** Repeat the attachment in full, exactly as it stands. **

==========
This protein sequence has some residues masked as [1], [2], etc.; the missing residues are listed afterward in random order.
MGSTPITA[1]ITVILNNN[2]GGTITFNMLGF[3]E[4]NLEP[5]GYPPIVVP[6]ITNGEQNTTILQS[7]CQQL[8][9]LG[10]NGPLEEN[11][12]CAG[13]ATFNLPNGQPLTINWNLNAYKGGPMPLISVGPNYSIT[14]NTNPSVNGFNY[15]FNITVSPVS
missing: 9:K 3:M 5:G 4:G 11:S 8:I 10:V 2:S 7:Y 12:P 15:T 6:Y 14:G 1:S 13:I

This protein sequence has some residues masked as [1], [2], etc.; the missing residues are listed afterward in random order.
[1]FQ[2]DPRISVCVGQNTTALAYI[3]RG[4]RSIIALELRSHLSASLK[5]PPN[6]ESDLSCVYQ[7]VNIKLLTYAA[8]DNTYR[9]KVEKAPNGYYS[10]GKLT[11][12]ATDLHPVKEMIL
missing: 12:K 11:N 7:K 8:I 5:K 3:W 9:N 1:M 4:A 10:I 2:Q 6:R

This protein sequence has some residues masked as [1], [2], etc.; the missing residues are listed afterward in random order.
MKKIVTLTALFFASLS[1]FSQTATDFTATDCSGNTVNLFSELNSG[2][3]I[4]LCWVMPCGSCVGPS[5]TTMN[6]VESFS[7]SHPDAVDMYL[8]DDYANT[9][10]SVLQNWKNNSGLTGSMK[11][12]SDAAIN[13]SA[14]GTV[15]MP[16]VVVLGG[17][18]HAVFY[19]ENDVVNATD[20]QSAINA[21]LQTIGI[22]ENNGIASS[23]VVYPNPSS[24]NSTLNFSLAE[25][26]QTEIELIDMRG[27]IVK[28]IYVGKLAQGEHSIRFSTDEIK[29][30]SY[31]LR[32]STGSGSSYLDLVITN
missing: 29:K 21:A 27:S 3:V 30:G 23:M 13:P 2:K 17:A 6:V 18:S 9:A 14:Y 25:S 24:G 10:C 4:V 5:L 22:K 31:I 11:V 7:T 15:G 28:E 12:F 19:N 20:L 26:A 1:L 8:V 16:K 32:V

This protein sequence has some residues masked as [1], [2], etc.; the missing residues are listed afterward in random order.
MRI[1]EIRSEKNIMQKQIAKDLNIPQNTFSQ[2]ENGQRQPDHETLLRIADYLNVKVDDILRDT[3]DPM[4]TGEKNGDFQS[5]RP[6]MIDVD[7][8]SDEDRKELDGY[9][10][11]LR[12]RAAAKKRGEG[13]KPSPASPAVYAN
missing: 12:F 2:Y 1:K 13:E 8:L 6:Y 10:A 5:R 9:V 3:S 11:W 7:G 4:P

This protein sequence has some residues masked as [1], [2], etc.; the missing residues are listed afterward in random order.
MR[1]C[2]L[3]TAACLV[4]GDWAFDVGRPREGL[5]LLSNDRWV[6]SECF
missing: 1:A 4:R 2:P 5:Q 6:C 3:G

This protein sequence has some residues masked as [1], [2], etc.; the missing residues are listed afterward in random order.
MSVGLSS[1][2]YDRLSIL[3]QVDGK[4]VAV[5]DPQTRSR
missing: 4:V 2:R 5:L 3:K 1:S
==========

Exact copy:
This protein sequence has some residues masked as [1], [2], etc.; the missing residues are listed afterward in random order.
MGSTPITA[1]ITVILNNN[2]GGTITFNMLGF[3]E[4]NLEP[5]GYPPIVVP[6]ITNGEQNTTILQS[7]CQQL[8][9]LG[10]NGPLEEN[11][12]CAG[13]ATFNLPNGQPLTINWNLNAYKGGPMPLISVGPNYSIT[14]NTNPSVNGFNY[15]FNITVSPVS
missing: 9:K 3:M 5:G 4:G 11:S 8:I 10:V 2:S 7:Y 12:P 15:T 6:Y 14:G 1:S 13:I

This protein sequence has some residues masked as [1], [2], etc.; the missing residues are listed afterward in random order.
[1]FQ[2]DPRISVCVGQNTTALAYI[3]RG[4]RSIIALELRSHLSASLK[5]PPN[6]ESDLSCVYQ[7]VNIKLLTYAA[8]DNTYR[9]KVEKAPNGYYS[10]GKLT[11][12]ATDLHPVKEMIL
missing: 12:K 11:N 7:K 8:I 5:K 3:W 9:N 1:M 4:A 10:I 2:Q 6:R

This protein sequence has some residues masked as [1], [2], etc.; the missing residues are listed afterward in random order.
MKKIVTLTALFFASLS[1]FSQTATDFTATDCSGNTVNLFSELNSG[2][3]I[4]LCWVMPCGSCVGPS[5]TTMN[6]VESFS[7]SHPDAVDMYL[8]DDYANT[9][10]SVLQNWKNNSGLTGSMK[11][12]SDAAIN[13]SA[14]GTV[15]MP[16]VVVLGG[17][18]HAVFY[19]ENDVVNATD[20]QSAINA[21]LQTIGI[22]ENNGIASS[23]VVYPNPSS[24]NSTLNFSLAE[25][26]QTEIELIDMRG[27]IVK[28]IYVGKLAQGEHSIRFSTDEIK[29][30]SY[31]LR[32]STGSGSSYLDLVITN
missing: 29:K 21:A 27:S 3:V 30:G 23:M 13:P 2:K 17:A 6:V 18:S 9:A 14:Y 25:S 24:G 10:C 4:V 5:L 22:K 31:I 11:V 7:T 15:G 28:E 12:F 19:N 20:L 26:A 1:L 8:V 16:K 32:V

This protein sequence has some residues masked as [1], [2], etc.; the missing residues are listed afterward in random order.
MRI[1]EIRSEKNIMQKQIAKDLNIPQNTFSQ[2]ENGQRQPDHETLLRIADYLNVKVDDILRDT[3]DPM[4]TGEKNGDFQS[5]RP[6]MIDVD[7][8]SDEDRKELDGY[9][10][11]LR[12]RAAAKKRGEG[13]KPSPASPAVYAN
missing: 12:F 2:Y 1:K 13:E 8:L 6:Y 10:A 5:R 9:V 3:S 11:W 7:G 4:P

This protein sequence has some residues masked as [1], [2], etc.; the missing residues are listed afterward in random order.
MR[1]C[2]L[3]TAACLV[4]GDWAFDVGRPREGL[5]LLSNDRWV[6]SECF
missing: 1:A 4:R 2:P 5:Q 6:C 3:G

This protein sequence has some residues masked as [1], [2], etc.; the missing residues are listed afterward in random order.
MSVGLSS[1][2]YDRLSIL[3]QVDGK[4]VAV[5]DPQTRSR
missing: 4:V 2:R 5:L 3:K 1:S